Fast forward from the rough airplane ride to the serene backdrop of the Pacific Ocean. As I sat on my beach towel, staring at the sea, I heard the thunderous roar of wave after wave, beating against the shore. Seagulls overhead gave a squawk as they battled one another for the newest shell that was washed ashore. The sun shone down and was warm and refreshing.

For me, it is easy to be still in paradise. It is not so easy to find that same peace in the day-to-day grind of life. But it is possible to be still, even in the midst of daily disorder.

Psalm 10 says, "He says, "Be still, and know that I am God; I will be exalted among the nations, I will be exalted in the earth."" (NIV)

If you are not hearing God’s still, small voice, I encourage you to find a place where you can be intimate with God, and wait for His Spirit to descend into your heart.

2. Renew Your Mind

John Piper, of Desiring God Ministries, notes that the word transformed is used only one time in all of the Gospels, namely about Jesus on the mountain of transfiguration (the mountain of “transformation”). “There He was transfigured before them. His face shone like the sun, and His clothes became as white as the light.” (Matthew 17:2, Mark 9:2) (NIV)

Piper continues to say that, “The Christian alternative to immoral behaviors is not a new list of moral behaviors. It is the triumphant power and transformation of the Holy Spirit through faith in Jesus Christ – our Savior, our Lord, our Treasure. So transformation is a profound, blood-bought, Spirit-wrought change from the inside out.”

So what is the key to becoming transformed? Again, the bible gives us this answer!

Romans 12:2 says, “Do not conform to the pattern of this world, but be transformed by the renewing of your mind. Then you will be able to test and approve what God’s will is – His good, pleasing and perfect will.” (NIV)

On the contrary, “The god of this age (Satan) has blinded the minds of the unbelievers, so that they cannot see the light of the Gospel that displays the glory of Christ, who is the image of God”. 2 Corinthians 4:4 (NIV)

Because our minds are not naturally God-worshiping minds, but self-worshiping minds, we must pray that the Holy Spirit will renew our minds from the inside out, soften our hearts and seek God’s will.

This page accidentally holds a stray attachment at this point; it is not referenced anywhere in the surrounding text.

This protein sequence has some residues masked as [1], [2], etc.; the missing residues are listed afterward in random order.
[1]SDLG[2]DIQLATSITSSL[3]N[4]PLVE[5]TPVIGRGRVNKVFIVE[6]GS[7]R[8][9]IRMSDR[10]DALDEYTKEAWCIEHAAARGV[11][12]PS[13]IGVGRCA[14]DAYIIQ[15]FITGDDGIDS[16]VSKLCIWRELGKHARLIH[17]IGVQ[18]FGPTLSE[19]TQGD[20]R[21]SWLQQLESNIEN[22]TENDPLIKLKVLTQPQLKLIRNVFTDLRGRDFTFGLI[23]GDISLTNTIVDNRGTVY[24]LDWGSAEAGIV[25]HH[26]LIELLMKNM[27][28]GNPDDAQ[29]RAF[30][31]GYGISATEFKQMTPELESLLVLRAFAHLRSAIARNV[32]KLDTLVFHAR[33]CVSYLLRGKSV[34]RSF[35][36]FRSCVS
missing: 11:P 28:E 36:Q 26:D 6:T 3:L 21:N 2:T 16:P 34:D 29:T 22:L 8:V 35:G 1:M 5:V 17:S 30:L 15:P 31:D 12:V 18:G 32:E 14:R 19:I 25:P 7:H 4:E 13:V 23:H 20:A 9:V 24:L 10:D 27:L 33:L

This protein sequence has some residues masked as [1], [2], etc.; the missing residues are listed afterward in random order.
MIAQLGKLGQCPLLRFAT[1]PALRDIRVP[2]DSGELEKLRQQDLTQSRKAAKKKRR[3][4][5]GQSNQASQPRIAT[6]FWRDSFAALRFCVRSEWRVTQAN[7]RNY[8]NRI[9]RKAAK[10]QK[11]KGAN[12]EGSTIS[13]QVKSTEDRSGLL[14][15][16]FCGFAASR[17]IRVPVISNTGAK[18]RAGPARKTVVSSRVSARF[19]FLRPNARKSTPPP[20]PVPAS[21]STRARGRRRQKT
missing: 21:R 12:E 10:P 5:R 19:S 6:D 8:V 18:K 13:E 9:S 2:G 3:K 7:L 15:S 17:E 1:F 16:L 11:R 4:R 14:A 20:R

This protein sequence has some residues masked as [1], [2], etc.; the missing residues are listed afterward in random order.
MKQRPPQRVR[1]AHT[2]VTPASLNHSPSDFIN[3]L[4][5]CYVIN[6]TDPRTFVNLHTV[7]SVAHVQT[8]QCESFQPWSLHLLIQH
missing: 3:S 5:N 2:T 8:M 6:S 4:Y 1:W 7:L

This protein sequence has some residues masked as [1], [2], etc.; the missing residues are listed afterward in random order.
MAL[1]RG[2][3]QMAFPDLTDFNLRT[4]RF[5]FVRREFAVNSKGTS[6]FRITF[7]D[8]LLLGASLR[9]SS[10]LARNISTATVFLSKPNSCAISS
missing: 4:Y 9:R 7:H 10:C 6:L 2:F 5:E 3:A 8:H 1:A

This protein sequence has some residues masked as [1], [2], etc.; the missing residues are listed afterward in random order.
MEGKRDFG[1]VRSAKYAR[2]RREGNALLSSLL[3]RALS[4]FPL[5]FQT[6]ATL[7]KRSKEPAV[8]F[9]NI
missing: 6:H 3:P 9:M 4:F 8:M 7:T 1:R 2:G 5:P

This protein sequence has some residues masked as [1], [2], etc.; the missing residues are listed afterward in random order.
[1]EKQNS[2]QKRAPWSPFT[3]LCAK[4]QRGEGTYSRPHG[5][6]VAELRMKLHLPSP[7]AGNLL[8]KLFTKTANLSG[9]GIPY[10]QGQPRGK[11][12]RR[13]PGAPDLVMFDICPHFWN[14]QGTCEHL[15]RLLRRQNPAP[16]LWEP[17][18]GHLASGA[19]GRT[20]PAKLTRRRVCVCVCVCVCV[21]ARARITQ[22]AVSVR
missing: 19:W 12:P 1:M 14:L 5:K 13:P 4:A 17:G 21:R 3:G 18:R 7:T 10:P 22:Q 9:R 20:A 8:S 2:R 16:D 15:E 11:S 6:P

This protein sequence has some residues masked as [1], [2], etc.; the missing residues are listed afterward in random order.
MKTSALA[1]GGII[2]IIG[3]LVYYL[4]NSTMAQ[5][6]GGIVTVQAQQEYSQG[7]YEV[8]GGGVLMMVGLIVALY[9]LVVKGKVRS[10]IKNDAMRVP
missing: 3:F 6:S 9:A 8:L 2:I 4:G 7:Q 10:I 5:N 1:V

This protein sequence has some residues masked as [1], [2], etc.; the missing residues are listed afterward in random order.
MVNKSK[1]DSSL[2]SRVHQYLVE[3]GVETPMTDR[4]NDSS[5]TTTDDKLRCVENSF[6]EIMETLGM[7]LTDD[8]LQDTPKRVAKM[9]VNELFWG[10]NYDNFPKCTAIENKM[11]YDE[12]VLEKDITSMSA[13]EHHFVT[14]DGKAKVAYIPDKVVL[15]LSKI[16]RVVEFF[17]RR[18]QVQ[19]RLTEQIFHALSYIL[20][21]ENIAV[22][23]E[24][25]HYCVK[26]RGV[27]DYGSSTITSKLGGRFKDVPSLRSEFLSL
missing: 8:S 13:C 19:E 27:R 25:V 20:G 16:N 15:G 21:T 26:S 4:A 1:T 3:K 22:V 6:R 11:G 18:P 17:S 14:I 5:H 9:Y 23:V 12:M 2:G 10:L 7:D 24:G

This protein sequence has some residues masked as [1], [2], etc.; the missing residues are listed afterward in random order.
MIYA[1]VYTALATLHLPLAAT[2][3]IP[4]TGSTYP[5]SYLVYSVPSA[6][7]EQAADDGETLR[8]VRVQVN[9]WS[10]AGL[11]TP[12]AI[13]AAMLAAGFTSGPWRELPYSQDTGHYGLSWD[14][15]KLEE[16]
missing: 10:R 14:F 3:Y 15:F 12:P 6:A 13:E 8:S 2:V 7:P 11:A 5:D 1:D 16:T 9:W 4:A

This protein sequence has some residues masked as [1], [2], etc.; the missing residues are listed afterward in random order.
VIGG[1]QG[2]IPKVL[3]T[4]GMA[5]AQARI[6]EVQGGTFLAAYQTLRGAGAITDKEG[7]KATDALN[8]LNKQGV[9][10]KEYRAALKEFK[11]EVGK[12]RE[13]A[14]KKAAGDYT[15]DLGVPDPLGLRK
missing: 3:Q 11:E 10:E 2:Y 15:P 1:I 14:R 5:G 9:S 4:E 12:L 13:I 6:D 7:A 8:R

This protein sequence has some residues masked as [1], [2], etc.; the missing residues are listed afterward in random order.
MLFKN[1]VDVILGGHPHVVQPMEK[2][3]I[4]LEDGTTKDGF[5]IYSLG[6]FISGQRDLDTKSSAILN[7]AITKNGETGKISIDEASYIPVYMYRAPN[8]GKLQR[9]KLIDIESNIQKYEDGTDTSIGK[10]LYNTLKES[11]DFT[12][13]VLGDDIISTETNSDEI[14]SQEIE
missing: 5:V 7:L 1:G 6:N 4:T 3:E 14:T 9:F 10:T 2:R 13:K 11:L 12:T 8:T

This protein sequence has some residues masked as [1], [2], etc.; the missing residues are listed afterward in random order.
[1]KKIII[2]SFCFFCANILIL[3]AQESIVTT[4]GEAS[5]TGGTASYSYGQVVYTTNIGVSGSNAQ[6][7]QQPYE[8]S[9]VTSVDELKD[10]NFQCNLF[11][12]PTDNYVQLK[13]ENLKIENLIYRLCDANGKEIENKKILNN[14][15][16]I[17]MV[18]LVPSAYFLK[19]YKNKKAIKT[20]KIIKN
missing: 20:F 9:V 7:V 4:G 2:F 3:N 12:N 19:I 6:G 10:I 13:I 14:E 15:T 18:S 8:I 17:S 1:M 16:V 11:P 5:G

3. Surrender

Let’s re-visit the scene of my plane-ride gone awry. Seat belt is securely buckled, tray-tables and seat backs fully upright, and there is literally nothing in my control that I can do to fix this turbulence.

Decidedly, I turn to my friend, put my right hand on her shoulder, my left hand facing up to the Heavens, and I begin to pray out loud.

God gives us these circumstances to free-fall back to Him, to hand over ourselves and our situations in a crumpled, disheveled package for Him to restore and refine.

In all honesty though, we were never in control. Proverbs 19:21 tells us, “Many are the plans in a person’s heart, but it is the Lord’s purpose that prevails.” (NIV)

Ultimately, God doesn’t want us to surrender merely our circumstances to Him; He wants us to surrender our whole self to Him. He longs for our whole being to remain in an ultimate surrender to His will, for His glory.

Will You Remember?

How would your life look different if you made the time to be still, to renew your mind and to surrender yourself on a daily or weekly schedule? Would you remember to take up your cross daily and bring it with you in the battles you face?

It is my hope that you will be encouraged by the reminder that your living God goes before you, even when we stumble. He is patient with us and equips us with exactly what we need. Sometimes, He will allow a few bumps along the way as a reminder to always be reaching for our cross.

2 Responses

  1. Thank you Melissa for sharing this post and encouraging us to take up our cross....DAILY!! I love that word because so many think it's a one and done deal. We accept Christ as our savior, vow to do better, attend church, maybe even join a small group....and we're good to go. But that is not what it means to take up our cross. It is a daily task, sometimes hourly ;) You speak such great wisdom and I hope many others are blessed by your post as I was :)
    • Melissa Falde
      Candace, Thank you again for your comment. It is a humbling process to be emptied of myself and renewed with Christ, and like you said, even hourly at times. Thanking God for His never-ending grace and mercy. :) Melissa